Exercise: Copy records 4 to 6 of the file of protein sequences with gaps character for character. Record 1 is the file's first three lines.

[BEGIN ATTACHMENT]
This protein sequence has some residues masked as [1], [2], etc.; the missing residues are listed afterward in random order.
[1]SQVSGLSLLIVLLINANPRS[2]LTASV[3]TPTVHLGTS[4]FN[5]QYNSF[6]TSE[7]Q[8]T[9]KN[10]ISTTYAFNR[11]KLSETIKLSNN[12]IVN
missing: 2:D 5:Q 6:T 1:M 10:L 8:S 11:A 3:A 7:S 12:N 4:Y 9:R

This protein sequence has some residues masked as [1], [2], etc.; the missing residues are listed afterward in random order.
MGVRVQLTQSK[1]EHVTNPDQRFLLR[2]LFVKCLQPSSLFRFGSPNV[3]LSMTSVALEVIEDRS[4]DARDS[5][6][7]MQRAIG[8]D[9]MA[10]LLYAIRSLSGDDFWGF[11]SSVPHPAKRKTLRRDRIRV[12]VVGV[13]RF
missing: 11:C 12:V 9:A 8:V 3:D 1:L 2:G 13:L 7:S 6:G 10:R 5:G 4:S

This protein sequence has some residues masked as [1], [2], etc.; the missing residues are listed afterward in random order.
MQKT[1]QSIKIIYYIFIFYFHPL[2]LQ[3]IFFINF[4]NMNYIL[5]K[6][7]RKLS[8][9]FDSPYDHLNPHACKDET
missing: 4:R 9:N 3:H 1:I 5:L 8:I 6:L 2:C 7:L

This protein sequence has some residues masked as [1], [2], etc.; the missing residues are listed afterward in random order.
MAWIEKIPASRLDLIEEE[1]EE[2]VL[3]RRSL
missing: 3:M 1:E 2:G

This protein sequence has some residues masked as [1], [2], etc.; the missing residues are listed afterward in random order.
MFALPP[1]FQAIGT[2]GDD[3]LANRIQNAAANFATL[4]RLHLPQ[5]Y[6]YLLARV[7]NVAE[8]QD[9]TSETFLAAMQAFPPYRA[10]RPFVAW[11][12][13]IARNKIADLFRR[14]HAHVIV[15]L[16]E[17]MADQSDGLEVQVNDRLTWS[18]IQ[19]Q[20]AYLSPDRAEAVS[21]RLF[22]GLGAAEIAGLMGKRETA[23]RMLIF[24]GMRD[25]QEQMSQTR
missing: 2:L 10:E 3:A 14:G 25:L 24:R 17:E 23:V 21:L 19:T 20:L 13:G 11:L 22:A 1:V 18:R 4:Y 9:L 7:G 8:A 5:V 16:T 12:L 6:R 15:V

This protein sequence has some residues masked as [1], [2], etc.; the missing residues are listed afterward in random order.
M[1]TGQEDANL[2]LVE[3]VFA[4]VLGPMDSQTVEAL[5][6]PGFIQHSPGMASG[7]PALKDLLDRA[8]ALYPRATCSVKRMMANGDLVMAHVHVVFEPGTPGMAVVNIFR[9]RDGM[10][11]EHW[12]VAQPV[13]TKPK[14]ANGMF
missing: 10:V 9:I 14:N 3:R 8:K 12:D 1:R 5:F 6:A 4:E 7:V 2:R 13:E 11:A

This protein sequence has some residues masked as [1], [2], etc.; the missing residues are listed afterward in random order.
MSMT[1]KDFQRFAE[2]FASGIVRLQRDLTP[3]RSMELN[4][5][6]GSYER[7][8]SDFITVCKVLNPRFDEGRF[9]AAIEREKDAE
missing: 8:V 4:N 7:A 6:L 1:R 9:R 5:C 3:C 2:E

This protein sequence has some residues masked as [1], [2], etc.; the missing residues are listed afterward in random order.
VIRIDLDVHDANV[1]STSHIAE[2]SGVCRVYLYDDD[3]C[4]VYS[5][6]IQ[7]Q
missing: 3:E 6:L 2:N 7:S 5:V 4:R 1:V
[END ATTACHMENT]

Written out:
This protein sequence has some residues masked as [1], [2], etc.; the missing residues are listed afterward in random order.
MAWIEKIPASRLDLIEEE[1]EE[2]VL[3]RRSL
missing: 3:M 1:E 2:G

This protein sequence has some residues masked as [1], [2], etc.; the missing residues are listed afterward in random order.
MFALPP[1]FQAIGT[2]GDD[3]LANRIQNAAANFATL[4]RLHLPQ[5]Y[6]YLLARV[7]NVAE[8]QD[9]TSETFLAAMQAFPPYRA[10]RPFVAW[11][12][13]IARNKIADLFRR[14]HAHVIV[15]L[16]E[17]MADQSDGLEVQVNDRLTWS[18]IQ[19]Q[20]AYLSPDRAEAVS[21]RLF[22]GLGAAEIAGLMGKRETA[23]RMLIF[24]GMRD[25]QEQMSQTR
missing: 2:L 10:E 3:A 14:G 25:L 24:R 17:E 23:V 21:L 19:T 20:L 13:G 11:L 22:A 1:V 18:R 4:Y 9:L 7:G 8:A 5:V 16:T 12:L 6:R 15:V

This protein sequence has some residues masked as [1], [2], etc.; the missing residues are listed afterward in random order.
M[1]TGQEDANL[2]LVE[3]VFA[4]VLGPMDSQTVEAL[5][6]PGFIQHSPGMASG[7]PALKDLLDRA[8]ALYPRATCSVKRMMANGDLVMAHVHVVFEPGTPGMAVVNIFR[9]RDGM[10][11]EHW[12]VAQPV[13]TKPK[14]ANGMF
missing: 10:V 9:I 14:N 3:R 8:K 12:D 1:R 5:F 6:A 4:E 7:V 2:R 13:E 11:A